After an introduction in which he espoused the importance of coexistence and unity across cultures, he began to criticize North Korea and the Jong Un regime for its mistreatment of citizens, and its path toward more intense nuclearization. In his speech, President Trump stated, “The United States has great strength and patience, but if it is forced to defend itself for its allies, we will have no choice but totally destroy North Korea.” President Trump continued this sentiment, stating that Jong Un, referring to him with the epithet “rocket man”, is “on a suicide mission for himself, and for his regime.”

 

President Trump then shifted course and directed his criticisms toward the Rouhani regime of Iran, denouncing its use of revenue from its oil sales to fund Hezbollah, the Lebanon-based Islamist group with aims to destroy Israel, the United States’ closest ally in the Middle East. President Trump also disparaged Iran’s use of funds to intervene in other Middle Eastern conflict, such as the Syrian, Iraqi, and Yemeni Civil War, stating that Iran’s wealth has “fueled Yemen’s civil war, and undermined peace throughout the entire Middle East.” He continued on to harshly criticize the Iran Deal, lamenting it as an “embarrassment” to the United States.

 

Finally, President Trump condemned the Maduro regime in Venezuela, as well as socialism, the economic ideology under which the Maduro administration operates under. In his speech, Trump stated, “The problem in Venezuela is not that socialism has been poorly implemented, but that socialism has been faithfully implemented.”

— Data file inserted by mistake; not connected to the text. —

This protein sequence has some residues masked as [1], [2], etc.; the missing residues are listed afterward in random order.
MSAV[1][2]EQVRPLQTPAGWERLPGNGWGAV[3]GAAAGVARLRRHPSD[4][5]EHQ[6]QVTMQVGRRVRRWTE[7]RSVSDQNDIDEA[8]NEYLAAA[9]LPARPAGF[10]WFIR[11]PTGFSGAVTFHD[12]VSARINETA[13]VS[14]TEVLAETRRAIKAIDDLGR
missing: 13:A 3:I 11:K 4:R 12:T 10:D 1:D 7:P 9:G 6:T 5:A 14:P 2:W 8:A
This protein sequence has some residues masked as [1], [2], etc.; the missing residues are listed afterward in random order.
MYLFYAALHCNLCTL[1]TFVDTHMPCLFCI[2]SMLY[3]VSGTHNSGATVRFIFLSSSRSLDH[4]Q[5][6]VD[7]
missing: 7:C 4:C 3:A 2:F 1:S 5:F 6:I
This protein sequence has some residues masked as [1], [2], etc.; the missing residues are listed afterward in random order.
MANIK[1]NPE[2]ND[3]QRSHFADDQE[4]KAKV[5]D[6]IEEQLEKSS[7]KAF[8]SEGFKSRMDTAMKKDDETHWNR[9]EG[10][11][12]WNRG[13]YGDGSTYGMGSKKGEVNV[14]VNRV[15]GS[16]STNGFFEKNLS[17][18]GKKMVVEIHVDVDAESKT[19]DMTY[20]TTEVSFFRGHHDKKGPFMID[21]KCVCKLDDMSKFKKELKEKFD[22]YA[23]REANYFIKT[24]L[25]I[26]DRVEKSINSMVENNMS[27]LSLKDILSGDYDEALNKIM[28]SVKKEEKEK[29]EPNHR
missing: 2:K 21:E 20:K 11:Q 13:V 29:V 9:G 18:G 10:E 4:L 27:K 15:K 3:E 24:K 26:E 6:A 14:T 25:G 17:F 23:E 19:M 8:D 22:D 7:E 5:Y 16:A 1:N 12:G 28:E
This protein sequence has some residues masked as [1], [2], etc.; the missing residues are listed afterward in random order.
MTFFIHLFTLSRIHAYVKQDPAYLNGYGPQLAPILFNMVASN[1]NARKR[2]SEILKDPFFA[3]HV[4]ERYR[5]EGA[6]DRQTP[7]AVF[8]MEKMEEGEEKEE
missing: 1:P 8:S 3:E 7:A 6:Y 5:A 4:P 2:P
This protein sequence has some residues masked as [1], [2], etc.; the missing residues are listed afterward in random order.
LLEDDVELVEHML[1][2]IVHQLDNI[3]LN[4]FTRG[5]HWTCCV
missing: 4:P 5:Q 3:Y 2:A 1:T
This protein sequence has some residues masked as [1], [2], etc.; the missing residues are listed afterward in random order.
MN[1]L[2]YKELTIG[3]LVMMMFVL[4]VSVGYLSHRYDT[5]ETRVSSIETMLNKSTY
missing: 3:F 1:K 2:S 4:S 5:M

In closing, despite numerous delegates exiting the General Assembly in protest, Trump maintained that “we will fight together, sacrifice together, and stand together for peace, for freedom, for justice, for family, for humanity, and for the almighty God who made us all.”

 

Reaction to the speech was mixed, with many criticizing his pejorative allusion to Jong Un as “rocket man” and his apparent threat to “destroy North Korea”. Others have applauded his speech, believing it asserted the strength of the United States, which many felt was absent during the Obama administration. Most popular was Trump’s condemnation of socialism, which went viral on the internet, also drawing mixed reaction.

 

Ultimately, President Trump’s relationship with the institution of the United Nation remains on uncertain ground. He praised the UN’s efforts at refugee aid and the eradication of hunger, but continued to espouse his nationalist and anti-globalist rhetoric.

 

By Melanie Lust, Staff Writer

Lack of Clarity in Trump’s Paris Agreement Position

While the White House continues to affirm its position that the United States will exit the Paris Climate Agreement, the Wall Street Journal has reported that Arias Cañete, Europe’s Commissioner for Climate Action and Energy, has said that the Trump administration had agreed to a policy shift during a thirty-nation, minister level meeting earlier this week.

 

This position contrasts with President Trump’s initial decision in June to withdraw from the Agreement, unless changes could be made that would be amicable to the United States. President Trump cited job losses and the negative impact on the United States economy that would result from the United States adhering to the agreement, namely due to cutting carbon emissions that would hamper the growth of the coal sector Trump hoped to revive.